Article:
14.3 Integration of Components with Architecture

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Many current technologies, including CORBA, DCOM (Distributed Component Object Model), and Java RMI (Remote Method Invocation), can provide a de facto standard for local and distributed object communication (Baker 1998; Mowbray and Ruh 1997; OMG 1999; Rine and Retnadhas 1980; Rine and Ahmed 1997; Trevor et al. 1994). For these tools to be useful, the component implementations must be prepared to conform to the de facto standard imposed by the environment. These technologies provide client/server communications. However, each of these uses different incompatible styles. This simple requirement may make functionally useful commercial products impossible to use in some chosen environment.

Because interaction code for a given environment is part of the component's implementation, moving it to a different environment involves making changes to source code; changing the source code for a commercial product is generally not an option. In addition, as software components move to new environments, the underlying network often changes. Different networks offer different types of reliability and quality of service (QoS), and are managed and controlled in different ways. This heterogeneity is a source of complexity for software architects and designers of distributed applications, especially as the variety of network types and QoS options increases.

Integration can be difficult when even considering a single runtime environment and a de facto standard interaction style such as client/server (Beach 1992; Meyer 1992; White and Purtilo 1992; White 1995), particularly in the context of reuse and maintenance (Rine and Chen 1996, 1998; Rine 1997, 1998). Many problems can arise: differences in parameter ordering, differences in data types, differences in the expected interaction mechanism, and differences in the meaning or semantics of the interfaces themselves. These differences can sometimes be fixed by adapting the component source code; however, this usually leads to multiple different versions of the same component and means that the new version of the component should be retested, negating one of the benefits of reuse.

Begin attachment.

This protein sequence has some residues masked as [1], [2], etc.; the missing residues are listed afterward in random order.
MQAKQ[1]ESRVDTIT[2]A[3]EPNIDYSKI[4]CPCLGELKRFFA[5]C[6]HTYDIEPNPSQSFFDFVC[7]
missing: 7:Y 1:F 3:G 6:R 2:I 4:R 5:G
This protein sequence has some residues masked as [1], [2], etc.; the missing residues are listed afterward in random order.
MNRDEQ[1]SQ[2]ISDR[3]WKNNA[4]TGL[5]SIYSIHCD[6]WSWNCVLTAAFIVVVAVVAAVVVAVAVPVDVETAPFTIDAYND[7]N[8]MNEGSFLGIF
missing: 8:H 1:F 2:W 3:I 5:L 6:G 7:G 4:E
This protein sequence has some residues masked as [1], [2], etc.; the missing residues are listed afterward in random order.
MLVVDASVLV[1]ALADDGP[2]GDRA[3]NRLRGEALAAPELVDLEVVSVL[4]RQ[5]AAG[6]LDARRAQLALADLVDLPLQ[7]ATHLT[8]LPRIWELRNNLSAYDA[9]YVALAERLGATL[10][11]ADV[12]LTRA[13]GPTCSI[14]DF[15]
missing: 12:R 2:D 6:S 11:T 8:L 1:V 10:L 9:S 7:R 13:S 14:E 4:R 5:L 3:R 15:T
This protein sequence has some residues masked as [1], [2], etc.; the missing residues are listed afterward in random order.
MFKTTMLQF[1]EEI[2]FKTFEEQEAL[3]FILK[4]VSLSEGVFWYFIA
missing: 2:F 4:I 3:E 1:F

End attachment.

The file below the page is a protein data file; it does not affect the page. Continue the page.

In general solving the interface problems of software components involves the study of three dimensions:

  1. Varying interface syntax

  2. Varying interface semantics

  3. Varying interface pragmatics

The problems addressed in this research include the varying mismatches between the interfaces of different software components.

Network performance is characterized by various QoS parameters, such as bandwidth, reliability, and end-to-end delivery delay. Different networks offer different QoS service levels, such as best effort, controlled, and guaranteed (Zhang 1996). Best-effort service networks do not provide applications assurance that a particular QoS request will be satisfied, but rather are engineered to deliver the best possible performance. An example of a best-effort network is the current Internet, which at times experiences significant levels of congestion and poor performance. Controlled and guaranteed service networks provide assured performance levels through combinations of admission control tests, traffic-policing mechanisms and packet-scheduling policies. Examples of these types of networks include the future-generation Internet proposals (Bradshaw 1997) and some types of ATM networks (ATM 1996).

Distributed applications must use different service networks in different ways. In a best-effort network, an application simply sends data using network send primitives. In controlled and guaranteed architectures, the application must specify a variety of desired QoS parameters before data are sent (Bradshaw 1997; Zhang 1996). Further, because of admission control and QoS restrictions, the network itself may reject or seek to modify the request. In order for applications to take advantage of these options, the networks' semantic differences must be reflected back through to the distributed application (Ahlgren et al. 1998; Clark and Tennenhouse 1990). By moving this management complexity into interface adapters, components can take advantage of entirely different network architectures without needing to have their code modified.

An example of the need for this type of control arises from a distributed educational software and course presentation system (Pullen 1998). An instructor uses distributed instructional software for slide presentations and real-time annotations. A possible scenario is to connect to a remote classroom by a high-bandwidth guaranteed service network capable of transporting two-way audio and video. At the same time, a student may be participating from home over a slow modem connection and a student may have a wireless mobile laptop. These two students have sufficient network connectivity for audio and slide only presentations. Further, the underlying network architectures supporting the remote classroom, the at-home student, and the student with the wireless unit are completely different from each other. It is desirable to support all three types of network connectivity without having to change the instructional software. This is possible by placing communication control in the appropriate adapters. This technical approach is being used at George Mason University, using the NEW distance education tools kit invented by Pullen, to teach distributed/distance education information technology and engineering courses.


Part IV: Applications of XML